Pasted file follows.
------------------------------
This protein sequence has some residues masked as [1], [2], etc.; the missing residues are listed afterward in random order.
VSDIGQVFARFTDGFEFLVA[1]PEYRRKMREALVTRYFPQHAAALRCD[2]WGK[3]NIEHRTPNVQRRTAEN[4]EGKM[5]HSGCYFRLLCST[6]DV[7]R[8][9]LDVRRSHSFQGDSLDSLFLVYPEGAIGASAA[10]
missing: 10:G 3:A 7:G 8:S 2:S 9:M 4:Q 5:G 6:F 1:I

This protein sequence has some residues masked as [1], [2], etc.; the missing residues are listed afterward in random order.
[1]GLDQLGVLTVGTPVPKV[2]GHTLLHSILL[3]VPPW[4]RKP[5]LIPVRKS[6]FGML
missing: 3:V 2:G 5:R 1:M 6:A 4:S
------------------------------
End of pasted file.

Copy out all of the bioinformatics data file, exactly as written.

This protein sequence has some residues masked as [1], [2], etc.; the missing residues are listed afterward in random order.
VSDIGQVFARFTDGFEFLVA[1]PEYRRKMREALVTRYFPQHAAALRCD[2]WGK[3]NIEHRTPNVQRRTAEN[4]EGKM[5]HSGCYFRLLCST[6]DV[7]R[8][9]LDVRRSHSFQGDSLDSLFLVYPEGAIGASAA[10]
missing: 10:G 3:A 7:G 8:S 2:S 9:M 4:Q 5:G 6:F 1:I

This protein sequence has some residues masked as [1], [2], etc.; the missing residues are listed afterward in random order.
[1]GLDQLGVLTVGTPVPKV[2]GHTLLHSILL[3]VPPW[4]RKP[5]LIPVRKS[6]FGML
missing: 3:V 2:G 5:R 1:M 6:A 4:S